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Understanding Keywords And Keyword Intent

SEO Agency in Hyderabad visit Vivid Digital

Before we go any further, let’s recap some key terms:

1. Keywords are words and phrases that describe what your content is about and what people are searching for

2. Keyword research is about finding those terms so you can use them properly in content optimization and SEO in general.

Why Do Keyword Research?

Keyword research can:

1. Help you identify topics your target audience is looking for

2. Understand what people really want when they enter particular search terms

3. Show you the terms competitors are targeting so you can beat the competition

4. Help you streamline and target all marketing activities

We’ll talk more about how to use the keywords you find in a later section, but for now we’ll focus on the research process itself.

Before we do, let’s look at some different ways of thinking about keywords.

As we’ve said, it’s useful to think about what searchers intend to find when they enter a particular word or phrase. That’s called keyword intent, which is like the search intent mentioned earlier. For Digital Marketing Services Check Vivid Digital  

Understanding Keyword Intent

There are four ways to categorize search intent:

1. Navigational –

when trying to find a particular site

2. Informational –

when searching for the answer to a question

3. Investigational –

pre-purchase searches

4. Transactional –

when searchers actually want to buy

Ideally, you’ll optimize your content for all those types of searches. Learn more about content optimization for SEO here.

Types Of Keywords

Here’s another way to think about keywords. You can describe them as head, body and long tail keywords:

1. Head keywords are generally no more than 1 or 2 words, with a high search volume.

2. Body keywords are usually 2 to 3 word phrases with a medium search volume.

3. Long tail keywords are phrases of four or more words with a low search volume. Most web traffic comes from long tail keywords.

Other ways to describe these keyword types include head, modifier and tail keywords or short, medium and long tail keywords.Google also has its own way of segmenting search queries, as Moz explains:

Their search evaluation quality guidelines list four types of searches:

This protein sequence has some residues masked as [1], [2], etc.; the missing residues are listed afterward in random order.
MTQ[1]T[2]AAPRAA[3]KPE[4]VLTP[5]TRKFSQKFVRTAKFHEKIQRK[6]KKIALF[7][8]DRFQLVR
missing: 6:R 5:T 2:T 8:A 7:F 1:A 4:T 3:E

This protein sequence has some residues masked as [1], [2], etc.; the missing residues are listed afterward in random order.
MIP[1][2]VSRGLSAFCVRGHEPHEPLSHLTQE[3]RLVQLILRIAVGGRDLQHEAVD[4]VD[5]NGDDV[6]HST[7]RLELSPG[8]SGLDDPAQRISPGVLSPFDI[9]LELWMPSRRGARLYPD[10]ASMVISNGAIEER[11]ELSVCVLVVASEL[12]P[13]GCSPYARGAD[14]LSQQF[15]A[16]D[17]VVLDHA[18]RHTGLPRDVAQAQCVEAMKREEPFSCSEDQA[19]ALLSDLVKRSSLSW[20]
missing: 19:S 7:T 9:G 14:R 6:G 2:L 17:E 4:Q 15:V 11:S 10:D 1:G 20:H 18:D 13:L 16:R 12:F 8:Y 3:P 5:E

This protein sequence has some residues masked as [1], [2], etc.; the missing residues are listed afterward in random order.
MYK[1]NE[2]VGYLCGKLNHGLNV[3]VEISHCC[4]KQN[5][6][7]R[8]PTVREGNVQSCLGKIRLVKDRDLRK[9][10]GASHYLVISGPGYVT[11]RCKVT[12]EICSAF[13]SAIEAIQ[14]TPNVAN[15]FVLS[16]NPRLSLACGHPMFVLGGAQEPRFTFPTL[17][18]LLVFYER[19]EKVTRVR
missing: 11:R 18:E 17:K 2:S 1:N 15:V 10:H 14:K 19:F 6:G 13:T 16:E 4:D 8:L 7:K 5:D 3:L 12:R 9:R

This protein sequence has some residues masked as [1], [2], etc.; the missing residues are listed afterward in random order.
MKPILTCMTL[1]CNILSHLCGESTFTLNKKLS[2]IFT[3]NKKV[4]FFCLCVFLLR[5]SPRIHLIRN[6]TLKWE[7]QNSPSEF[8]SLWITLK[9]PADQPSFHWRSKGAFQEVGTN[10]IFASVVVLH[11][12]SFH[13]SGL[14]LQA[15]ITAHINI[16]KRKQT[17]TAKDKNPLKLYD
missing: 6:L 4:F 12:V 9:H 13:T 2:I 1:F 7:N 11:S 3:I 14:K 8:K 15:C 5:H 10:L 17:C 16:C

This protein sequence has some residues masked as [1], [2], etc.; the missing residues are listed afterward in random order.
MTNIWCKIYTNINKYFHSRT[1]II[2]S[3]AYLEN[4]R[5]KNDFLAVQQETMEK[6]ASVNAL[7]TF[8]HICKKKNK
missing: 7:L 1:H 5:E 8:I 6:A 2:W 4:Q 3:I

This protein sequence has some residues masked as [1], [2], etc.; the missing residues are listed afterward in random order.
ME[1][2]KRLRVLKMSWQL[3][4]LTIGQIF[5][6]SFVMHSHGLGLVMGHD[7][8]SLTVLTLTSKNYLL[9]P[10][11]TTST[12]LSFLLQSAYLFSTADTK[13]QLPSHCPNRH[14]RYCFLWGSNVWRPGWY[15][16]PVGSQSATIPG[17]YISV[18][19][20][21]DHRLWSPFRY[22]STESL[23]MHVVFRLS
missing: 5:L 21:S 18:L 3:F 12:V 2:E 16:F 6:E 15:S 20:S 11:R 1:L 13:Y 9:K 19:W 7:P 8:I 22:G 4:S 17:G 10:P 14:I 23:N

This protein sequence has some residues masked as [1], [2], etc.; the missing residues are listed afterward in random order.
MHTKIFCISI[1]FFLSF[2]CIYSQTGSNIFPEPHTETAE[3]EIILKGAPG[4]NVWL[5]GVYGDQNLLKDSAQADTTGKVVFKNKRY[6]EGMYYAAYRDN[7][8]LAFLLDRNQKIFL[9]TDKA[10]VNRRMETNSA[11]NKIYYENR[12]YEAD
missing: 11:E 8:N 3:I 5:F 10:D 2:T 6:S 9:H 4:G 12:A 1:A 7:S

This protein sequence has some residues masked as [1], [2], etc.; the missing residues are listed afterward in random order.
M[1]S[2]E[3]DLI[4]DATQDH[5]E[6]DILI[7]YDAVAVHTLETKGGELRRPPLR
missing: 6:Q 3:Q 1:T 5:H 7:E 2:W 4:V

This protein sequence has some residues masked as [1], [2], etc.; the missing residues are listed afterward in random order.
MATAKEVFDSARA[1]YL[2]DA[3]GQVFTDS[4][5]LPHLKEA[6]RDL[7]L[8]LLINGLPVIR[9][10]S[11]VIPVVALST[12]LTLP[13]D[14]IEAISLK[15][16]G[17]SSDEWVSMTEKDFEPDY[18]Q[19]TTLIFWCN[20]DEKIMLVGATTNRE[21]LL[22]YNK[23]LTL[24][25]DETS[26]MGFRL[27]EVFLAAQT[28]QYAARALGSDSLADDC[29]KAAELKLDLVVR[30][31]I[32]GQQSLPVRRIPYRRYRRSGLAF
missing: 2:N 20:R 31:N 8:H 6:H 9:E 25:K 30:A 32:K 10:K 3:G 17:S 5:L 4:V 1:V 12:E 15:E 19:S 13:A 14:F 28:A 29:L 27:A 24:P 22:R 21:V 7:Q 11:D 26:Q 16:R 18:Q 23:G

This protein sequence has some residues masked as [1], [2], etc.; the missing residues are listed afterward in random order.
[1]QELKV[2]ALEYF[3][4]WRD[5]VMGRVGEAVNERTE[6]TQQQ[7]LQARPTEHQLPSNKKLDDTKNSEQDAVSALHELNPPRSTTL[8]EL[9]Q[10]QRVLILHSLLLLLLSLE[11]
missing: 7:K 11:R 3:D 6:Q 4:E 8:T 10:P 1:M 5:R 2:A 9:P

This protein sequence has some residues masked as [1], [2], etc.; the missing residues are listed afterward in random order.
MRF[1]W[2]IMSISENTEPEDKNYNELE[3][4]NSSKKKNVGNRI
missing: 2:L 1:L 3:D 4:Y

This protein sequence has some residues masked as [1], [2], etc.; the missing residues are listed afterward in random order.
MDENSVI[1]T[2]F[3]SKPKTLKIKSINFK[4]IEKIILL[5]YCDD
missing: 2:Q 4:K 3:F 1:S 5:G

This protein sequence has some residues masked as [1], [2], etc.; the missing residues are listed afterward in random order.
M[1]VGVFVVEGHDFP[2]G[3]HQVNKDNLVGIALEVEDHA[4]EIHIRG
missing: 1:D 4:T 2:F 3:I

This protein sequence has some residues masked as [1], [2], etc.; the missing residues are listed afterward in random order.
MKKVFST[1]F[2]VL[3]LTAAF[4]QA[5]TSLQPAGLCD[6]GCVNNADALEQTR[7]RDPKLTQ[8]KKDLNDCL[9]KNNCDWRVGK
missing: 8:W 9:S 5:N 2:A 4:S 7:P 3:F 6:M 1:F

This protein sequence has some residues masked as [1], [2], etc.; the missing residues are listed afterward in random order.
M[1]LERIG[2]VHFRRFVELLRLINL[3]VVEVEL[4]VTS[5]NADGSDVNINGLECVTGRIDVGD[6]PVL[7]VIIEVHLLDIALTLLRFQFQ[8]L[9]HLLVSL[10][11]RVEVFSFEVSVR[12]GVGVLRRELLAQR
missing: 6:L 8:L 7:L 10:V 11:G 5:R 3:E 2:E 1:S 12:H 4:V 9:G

1. Know (finding information) or Know Simple (finding specific answers)

2. Do (performing an action), including Device Action (like installing a mobile app after a search)

3. Website (finding and visiting a site)

4. Visit-in-Person (taking physical action based on search results, like going to a restaurant)

LSI Keywords

Two more terms people use for keywords are LSI keywords or semantic keywords. LSI stands for latent semantic indexing, which is a kind of smart word association search engines use to figure out what to show searchers. This can help search engines decide whether to show results for the movie or the ship when a searcher looks for information on “Titanic”.

As you’ll see below, you can see LSI keywords in action in any autocomplete search.

We’ll explain more about how to find LSI keywords in the next section. And you can see the section on where to use keywords for more information on integrating these keywords into your SEO content strategy.Whichever way you choose to categorize keywords, one of the most important steps in SEO is doing keyword research. We’ll look at that next.

How To Get Started With Keyword Research

A great starting point for doing keyword research simply involves your brain. Always begin by brainstorming and thinking about the kind of information your visitors will need from you.Keep track of the keywords you think of in a list or spreadsheet, and keep this handy as you go through the keyword research process.

There are lots of ways to find keywords for SEO. One of the simplest is to use the autocomplete function in Google. Start to type, and the suggested phrases are keywords you could consider.You can also complete a search and look at the terms that appear in the “searches related to” box at the bottom of SERPs.